Capital and Information

capitalism, marx

I was listening to a podcast this morning and it was talking about the rise of the Rothschilds and modern finance. One of the points that stuck with me was a comment that the Rothschilds had the most capital and the most sophisticated information network.

Capital and Information

Lets just sit with that for a moment.

I have been involved in various Marx reading groups lately, which I definitely recommend to other people. I am not ideological. I am not a marxist. But I am fascinated by systems thinkers and by architects of systems people that come to min are Freud, Marx, Hegel, to name a few.

It is hard not to use, and in most cases, misuse concepts from Marx. I myself am guilty of this all the time. So these reading groups are an opportunity to return to Marxist first principles.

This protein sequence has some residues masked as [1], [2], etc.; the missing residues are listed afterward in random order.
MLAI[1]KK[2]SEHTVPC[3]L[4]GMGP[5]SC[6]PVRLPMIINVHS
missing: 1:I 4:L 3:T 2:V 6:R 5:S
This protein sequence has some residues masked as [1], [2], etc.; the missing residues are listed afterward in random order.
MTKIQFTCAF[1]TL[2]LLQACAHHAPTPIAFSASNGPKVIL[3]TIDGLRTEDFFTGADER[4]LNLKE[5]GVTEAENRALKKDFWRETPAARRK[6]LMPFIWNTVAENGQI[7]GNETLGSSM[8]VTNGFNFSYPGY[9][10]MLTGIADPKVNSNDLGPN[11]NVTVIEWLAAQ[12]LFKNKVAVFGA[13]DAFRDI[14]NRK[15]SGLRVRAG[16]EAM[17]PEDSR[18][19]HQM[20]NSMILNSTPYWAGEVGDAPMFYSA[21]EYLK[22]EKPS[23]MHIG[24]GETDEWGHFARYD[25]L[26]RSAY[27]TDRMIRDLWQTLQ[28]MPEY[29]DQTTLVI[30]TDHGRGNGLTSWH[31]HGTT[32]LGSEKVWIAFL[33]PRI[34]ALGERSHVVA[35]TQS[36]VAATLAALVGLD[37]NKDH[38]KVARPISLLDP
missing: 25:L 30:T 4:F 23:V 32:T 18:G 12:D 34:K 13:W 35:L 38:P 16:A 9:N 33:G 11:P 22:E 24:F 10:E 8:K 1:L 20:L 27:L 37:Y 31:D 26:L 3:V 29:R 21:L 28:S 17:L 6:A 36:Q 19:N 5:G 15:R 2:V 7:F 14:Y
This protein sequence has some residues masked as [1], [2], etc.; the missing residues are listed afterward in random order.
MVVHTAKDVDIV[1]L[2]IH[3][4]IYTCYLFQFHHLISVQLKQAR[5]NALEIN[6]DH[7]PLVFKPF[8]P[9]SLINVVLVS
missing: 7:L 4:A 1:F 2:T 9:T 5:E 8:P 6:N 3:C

So lets talk about commodities. For Marx the commodity has a vary particular meaning. It is something that only exists in a capitalist structure – where you exchange goods for one another through the medium of money. This money exchange means that all commodities have two parts: the exchange value (the value that we talk about with money), and the use value (what you use the item for).  So for example, when I buy an apple at the farmers market it has a use value (eating), and an exchange value ($1 or whatever I paid).

That is the foundation of capitalism the transformation of goods into commodities.

Now we have this thing called information. I wonder if information did not co-eval with commodities in the creation of capitalism.  Information in many respects to the concept of the commodity but it is not analyzed by Marx.

We could say that information is a commodity.  That it has a use value and an exchange value. But I would not agree with this, or that if we did say information was a commodity we would have to change the definition of commodity.